IN: Reviews

Love’s Labored Lauds

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Meghan Lindsay as Paride, Mireille Asselin as Elena, and Erica Schuller above as Amore (Kathy Wittman photo)

Swift upon the heels of Cupid, Odyssey Opera claimed the Boston premiere laurels for Christoph Willibald Gluck’s Paride ed Elena. Gil Rose conducted and Crystal Manich stage directed the production which opened Friday night at Huntington Avenue Theater and repeats on Sunday afternoon. The company’s three-part spring series based on the mythical beauty Helen continues with Richard Strauss’s Die Ägyptische Helena in April and Jacques Offenbach’s La Belle Hélène in June.

Following the success of their groundbreaking Orfeo ed Euridice and Alceste, Gluck and librettist Ranieri de’ Calzabigi joined forces for their third and final Italian “reform” opera in 1770. Again they drew on ancient Greek sources to advance an aesthetic principle of “noble simplicity,” whereby music eschews ornamental excess in the interest of serving genuine emotion and dramatic action. The literally epic consequences to the union that launched a thousand ships notwithstanding, Gluck and Calzabigi’s Paride ed Elena emerged as the cheeriest of their three collaborative operas, a will-they, won’t-they, of-course-they-will romance that ends right as the lovers set sail for Troy, pledging eternal devotion to each other. Elena’s elopement merely breaks an abstract betrothal, not an existing marriage to the vengeful House of Atreus. Amore (Eros), under cover as the impish intermediary Erasto, not only instigates much of the action, but also lifts the entire atmosphere aloft throughout, such that not even angry Athene’s prophecy of doom dampens the mood for long.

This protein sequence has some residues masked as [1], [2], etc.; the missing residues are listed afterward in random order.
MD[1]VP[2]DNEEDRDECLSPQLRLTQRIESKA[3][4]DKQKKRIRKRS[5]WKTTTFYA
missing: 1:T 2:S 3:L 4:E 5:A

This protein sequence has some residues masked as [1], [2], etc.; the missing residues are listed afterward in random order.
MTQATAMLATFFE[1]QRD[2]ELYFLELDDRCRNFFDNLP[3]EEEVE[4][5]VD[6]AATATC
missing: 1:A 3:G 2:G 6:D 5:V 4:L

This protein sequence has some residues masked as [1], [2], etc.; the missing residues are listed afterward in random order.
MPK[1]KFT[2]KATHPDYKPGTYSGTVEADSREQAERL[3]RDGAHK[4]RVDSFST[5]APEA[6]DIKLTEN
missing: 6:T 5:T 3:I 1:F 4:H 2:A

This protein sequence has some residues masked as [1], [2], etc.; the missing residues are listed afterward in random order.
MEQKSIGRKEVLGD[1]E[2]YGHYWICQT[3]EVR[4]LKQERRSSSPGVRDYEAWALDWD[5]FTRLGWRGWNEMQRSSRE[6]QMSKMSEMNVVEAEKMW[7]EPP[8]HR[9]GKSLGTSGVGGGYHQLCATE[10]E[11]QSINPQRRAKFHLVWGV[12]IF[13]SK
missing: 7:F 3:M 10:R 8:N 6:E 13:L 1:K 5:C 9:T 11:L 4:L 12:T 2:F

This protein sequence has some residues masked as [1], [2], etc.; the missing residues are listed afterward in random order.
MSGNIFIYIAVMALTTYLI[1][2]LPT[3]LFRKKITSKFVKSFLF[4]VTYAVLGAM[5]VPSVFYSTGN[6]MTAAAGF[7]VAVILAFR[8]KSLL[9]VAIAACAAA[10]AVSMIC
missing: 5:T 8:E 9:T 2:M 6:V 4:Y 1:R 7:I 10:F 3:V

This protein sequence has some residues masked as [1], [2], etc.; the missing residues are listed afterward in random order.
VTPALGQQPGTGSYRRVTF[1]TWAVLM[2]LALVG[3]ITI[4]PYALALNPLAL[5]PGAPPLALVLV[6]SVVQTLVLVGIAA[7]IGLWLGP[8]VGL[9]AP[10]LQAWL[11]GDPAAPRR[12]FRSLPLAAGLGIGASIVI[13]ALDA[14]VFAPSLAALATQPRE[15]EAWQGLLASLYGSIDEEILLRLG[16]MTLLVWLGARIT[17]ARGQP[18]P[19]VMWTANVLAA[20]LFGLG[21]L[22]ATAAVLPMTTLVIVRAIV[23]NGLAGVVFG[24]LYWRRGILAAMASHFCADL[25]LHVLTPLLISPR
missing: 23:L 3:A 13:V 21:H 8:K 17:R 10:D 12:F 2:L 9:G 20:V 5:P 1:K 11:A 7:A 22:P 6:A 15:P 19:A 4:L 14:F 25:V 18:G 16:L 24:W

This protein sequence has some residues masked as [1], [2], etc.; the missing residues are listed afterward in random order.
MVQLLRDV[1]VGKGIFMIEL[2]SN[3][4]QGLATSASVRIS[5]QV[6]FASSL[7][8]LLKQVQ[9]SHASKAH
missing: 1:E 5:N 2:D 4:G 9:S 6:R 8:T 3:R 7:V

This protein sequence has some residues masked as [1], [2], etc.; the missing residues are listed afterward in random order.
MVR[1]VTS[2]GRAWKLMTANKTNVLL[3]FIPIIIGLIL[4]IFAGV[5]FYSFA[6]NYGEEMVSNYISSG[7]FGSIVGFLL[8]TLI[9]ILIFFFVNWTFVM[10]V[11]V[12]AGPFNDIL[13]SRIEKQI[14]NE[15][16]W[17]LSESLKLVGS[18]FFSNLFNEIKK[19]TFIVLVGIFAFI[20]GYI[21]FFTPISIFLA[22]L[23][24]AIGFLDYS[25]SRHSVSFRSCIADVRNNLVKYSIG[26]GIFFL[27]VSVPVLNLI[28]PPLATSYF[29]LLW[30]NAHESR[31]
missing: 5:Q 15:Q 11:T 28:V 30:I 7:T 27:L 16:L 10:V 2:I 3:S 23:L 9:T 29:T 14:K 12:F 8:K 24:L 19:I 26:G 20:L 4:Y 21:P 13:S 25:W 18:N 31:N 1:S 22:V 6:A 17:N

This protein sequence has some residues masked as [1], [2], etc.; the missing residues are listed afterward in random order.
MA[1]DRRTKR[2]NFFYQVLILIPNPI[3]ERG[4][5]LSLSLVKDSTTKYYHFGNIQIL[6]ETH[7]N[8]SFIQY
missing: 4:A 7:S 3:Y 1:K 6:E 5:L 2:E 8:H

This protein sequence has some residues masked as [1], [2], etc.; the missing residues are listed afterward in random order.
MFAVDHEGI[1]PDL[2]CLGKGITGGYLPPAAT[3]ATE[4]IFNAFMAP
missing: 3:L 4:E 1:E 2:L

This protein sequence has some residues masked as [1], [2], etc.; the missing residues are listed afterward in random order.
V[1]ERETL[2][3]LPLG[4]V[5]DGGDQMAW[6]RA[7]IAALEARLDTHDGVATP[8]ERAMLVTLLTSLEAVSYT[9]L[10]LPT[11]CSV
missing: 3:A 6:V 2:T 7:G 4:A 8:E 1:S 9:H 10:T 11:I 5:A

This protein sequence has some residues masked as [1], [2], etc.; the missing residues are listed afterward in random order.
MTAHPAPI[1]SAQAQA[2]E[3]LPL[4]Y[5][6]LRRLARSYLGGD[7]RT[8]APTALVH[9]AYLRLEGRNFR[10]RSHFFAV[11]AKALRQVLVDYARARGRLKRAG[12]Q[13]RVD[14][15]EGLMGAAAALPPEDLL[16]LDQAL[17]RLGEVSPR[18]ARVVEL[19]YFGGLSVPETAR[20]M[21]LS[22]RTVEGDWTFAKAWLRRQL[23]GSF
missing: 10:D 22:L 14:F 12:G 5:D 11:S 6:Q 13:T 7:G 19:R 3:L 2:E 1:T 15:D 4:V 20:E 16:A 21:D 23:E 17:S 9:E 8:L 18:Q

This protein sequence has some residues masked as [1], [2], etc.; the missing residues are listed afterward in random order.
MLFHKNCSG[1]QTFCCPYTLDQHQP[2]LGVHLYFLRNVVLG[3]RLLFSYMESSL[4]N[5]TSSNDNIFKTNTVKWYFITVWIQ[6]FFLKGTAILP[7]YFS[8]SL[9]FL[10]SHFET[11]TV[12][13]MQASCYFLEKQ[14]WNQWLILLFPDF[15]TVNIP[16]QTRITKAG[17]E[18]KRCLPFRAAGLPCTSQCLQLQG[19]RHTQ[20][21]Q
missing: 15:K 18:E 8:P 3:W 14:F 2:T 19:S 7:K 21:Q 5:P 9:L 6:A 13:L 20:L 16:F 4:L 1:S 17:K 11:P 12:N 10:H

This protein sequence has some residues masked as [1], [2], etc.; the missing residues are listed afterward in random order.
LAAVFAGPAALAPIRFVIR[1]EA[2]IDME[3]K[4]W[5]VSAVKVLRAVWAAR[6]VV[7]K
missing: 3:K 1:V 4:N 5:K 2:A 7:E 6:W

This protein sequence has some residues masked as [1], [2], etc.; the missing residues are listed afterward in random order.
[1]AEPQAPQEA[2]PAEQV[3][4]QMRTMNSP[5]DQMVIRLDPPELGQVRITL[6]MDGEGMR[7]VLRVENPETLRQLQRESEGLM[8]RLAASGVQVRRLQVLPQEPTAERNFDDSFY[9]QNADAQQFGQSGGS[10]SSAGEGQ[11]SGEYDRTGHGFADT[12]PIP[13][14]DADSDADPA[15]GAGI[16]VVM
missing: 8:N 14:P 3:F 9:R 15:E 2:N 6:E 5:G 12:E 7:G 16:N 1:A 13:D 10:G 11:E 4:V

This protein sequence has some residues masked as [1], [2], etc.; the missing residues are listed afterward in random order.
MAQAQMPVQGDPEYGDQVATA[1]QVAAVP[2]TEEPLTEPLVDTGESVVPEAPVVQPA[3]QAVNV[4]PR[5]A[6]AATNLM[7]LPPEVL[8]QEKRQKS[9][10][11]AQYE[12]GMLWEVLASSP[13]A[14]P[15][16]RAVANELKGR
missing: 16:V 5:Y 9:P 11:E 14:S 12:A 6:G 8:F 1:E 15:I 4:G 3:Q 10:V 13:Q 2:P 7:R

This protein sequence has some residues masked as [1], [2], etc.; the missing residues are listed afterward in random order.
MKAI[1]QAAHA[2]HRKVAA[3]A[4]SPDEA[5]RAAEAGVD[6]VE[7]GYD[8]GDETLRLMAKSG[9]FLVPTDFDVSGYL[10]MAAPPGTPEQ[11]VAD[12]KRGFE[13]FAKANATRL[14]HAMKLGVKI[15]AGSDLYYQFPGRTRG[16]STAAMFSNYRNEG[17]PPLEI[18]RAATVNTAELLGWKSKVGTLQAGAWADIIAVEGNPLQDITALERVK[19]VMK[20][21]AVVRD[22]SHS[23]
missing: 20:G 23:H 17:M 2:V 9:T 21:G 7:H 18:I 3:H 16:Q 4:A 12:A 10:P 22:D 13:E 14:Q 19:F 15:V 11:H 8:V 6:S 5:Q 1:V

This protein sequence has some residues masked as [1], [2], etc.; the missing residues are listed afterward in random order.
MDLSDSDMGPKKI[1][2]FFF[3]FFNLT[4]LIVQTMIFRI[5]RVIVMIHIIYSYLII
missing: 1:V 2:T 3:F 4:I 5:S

The trio of soprano leads, all limber and engaging in their Odyssey debuts, delivered their lines with organic authenticity, as if uttering and acting upon thoughts as they occur in real time.

Meghan Lindsay’s Paride strode the stage with a heroic, clarion effulgence. Mid-word consonants sometimes struggled to stay afloat the mellifluent stream of her radiant vowels, but that is a bargain price for a prize performance. A hint of hesitation and tenseness clenched at Mireille Asselin’s Elena at first, but in keeping with her character development, she softened and opened up considerably later on. As the sly matchmaker Amore, Erica Schuller goaded both with a delightfully nimble puckishness. In her brief appearance as Pallade Athene, Dana Lynne Varga inveighed with appropriate aplomb.

Overall sound quality suffered from a somewhat stiff acoustic. Lindsay, Schuller, and Varga broke through the barrier with only cosmetic tarnish to tones which in a livelier space could have expansively enveloped and soared. In juxtaposition, Asselin’s delicate Elena sometimes threatened to dissolve into diaphaneity. The chorus sounded sandy, the orchestra subdued.